Fit a moulding into a bay window

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For this method, you don’t need to know the angle at which to cut your mouldings. For this exercise I have made a simple bay window (Pic 1), however, this process can be used for chimney breasts and alcoves, etc. This process requires the cardboard pattern to be flush against the wall i.e. with no skirting boards.

photo 1

  • Step 1:

    To start cut strips of card which will be used to make a pattern from which you can work (Pic 2).

    photo 2

  • Step 2:

    Cut the lengths of card to go around the bay and glue them together (Pic 3). Make sure the strips are tightly up against the wall and that they go right into the corners of the bay. It is very important that this stage is correct, as this is your pattern. A mistake in this will be reproduced in the mouldings (Pic 4).

    photo 3

    photo 4

  • Step 3:

    Now, on a piece of card large enough to place the pattern, draw a straight line (Pic 5). Hold or pin your pattern down onto the card (Pic 6). On the card I have marked red squares: align this part of the pattern along the pencil line. Carefully draw around the pattern. When you take the pattern off the card you should have the outline of the shape of the bay (Pic 7).

    photo 5photo 6photo 7
  • Step 4:

    Now using your chosen cornice, (I am using SM 12 from the Miniature Mansions range) you need to draw the footprint of your moulding onto the card. Turn the moulding upside down so that the surface which goes against the ceiling is now against the card. Aligning the moulding with the lines you have on the card, draw a line on the opposite side of the moulding (Pic 8).

    photo 8

    Once you have done this on all the faces you should have the outline of the pattern (Pic 9).

    photo 9

     
  • Step 5:

    If you draw a line through the corners (Pic 10, marked in red) this will give you the angles you need to cut.

    photo 10

  • Step 6:

    Place your moulding back onto the card, this time the correct way up. Align the end just over the red line using the stock of a square against the moulding. Mark a line on the top of the moulding (Pic 11). Carefully, without moving the moulding, mark the back where the red line meets the moulding (Pic 12) and, using the square, draw a line from this point to the top of the moulding (Pic 13). Draw a line across the top from the mark at the front to the one at the back (Pic 14). These are the marks you need to cut to.

    photo 11

    photo 12photo 13photo 14
  • Step 7:

    Hold the moulding on a bench hook and carefully cut along the lines using a razor saw (Pic 15). When cutting, let the saw do the work. And take your time: the harder or faster you push, the more likely it is to go off the line.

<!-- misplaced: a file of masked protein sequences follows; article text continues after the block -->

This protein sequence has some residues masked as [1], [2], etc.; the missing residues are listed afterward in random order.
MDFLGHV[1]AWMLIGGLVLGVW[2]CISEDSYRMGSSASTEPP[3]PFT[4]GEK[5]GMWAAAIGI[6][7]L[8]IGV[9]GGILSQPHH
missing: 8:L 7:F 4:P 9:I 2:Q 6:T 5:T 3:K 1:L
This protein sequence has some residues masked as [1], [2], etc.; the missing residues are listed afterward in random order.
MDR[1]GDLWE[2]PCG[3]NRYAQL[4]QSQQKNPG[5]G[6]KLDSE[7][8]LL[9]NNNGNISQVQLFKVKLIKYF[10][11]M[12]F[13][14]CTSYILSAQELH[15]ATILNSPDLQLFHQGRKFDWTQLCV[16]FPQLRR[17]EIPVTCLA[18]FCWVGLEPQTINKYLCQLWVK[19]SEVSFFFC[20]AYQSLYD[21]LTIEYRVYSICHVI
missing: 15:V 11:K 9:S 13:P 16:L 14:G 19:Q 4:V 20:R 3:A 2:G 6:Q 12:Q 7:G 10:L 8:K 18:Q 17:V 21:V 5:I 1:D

photo 15

    You don’t need to worry about the resin moulding – it won’t snap or chip whilst you’re cutting.  When finished, clean off any saw marks using a sanding stick. Make sure you do not alter the angle (Pic 16).

    photo 16
  • Step 8:

    Now cut the next section, marking it out as previously described. Tack the two pieces together with super glue using the outline on the card as the guide (Pic 17).

    photo 17
  • Step 9:

    Check to ensure it fits in your dolls’ house. Should you need to adjust the fit, snap them apart: super glue is brittle and should snap without harming the resin moulding and the glue can be cleaned off with a scalpel.

    Adjust fit by sanding. Repeat the process - mark, cut, tack and check until you have the completed shape (Pic 18). If there are gaps between sections these can be filled later.

    photo 18
  • Step 10:

    Now, to sort out those annoying little gaps.Using masking tape, tape either side of the joint, just slightly wider than the gap that is to be filled (Pic 19 – I have used parcel tape for clarity). The tape will protect the moulding from excess filler.

    photo 19
  • Step 11:

    Mix car filler on a scrap piece of MDF or card (Pics 20 & 21). Carefully fill the joint, making sure to push the filler into the gap. Then clean off the majority of the excess filler following the shape of the moulding (Pic 22)

    photo 20photo 21photo 22
  • Step 12:

    Once the filler has hardened completely, remove the tape. This should leave a minimal amount of filler to sand (Pic 23).

    photo 23

    Wherever possible, use a sanding stick and carefully sand the surplus filler without damaging the moulding (Pic 24).

    photo 24
  • Step 13:

    Once sanded down, use double-sided tape to fix the moulding on to a stick for spraying (Pic 25). Spray the moulding with light coats of white car primer (wait for each coat to dry before applying the next). Repeat this until the filler can no longer be seen and the moulding looks like one piece (Pic 26).

    photo 25photo 26
  • Step 14:

    When the paint has dried check that the gaps have been filled to your satisfaction (you can only really tell once they’ve been primed). If not, fill and sand where necessary. Once you’re satisfied, the moulding is ready to be painted to the required finish.

    Finally, to glue it in place, I use UHU General Purpose or similar (Pic 27). This glue needs time to set, so it will need holding in place. The reason for using this type of glue is that it allows the moulding to move. This is especially important if you move your dolls’ house, because the house will flex which could make the moulding part company from your walls.

    photo 27

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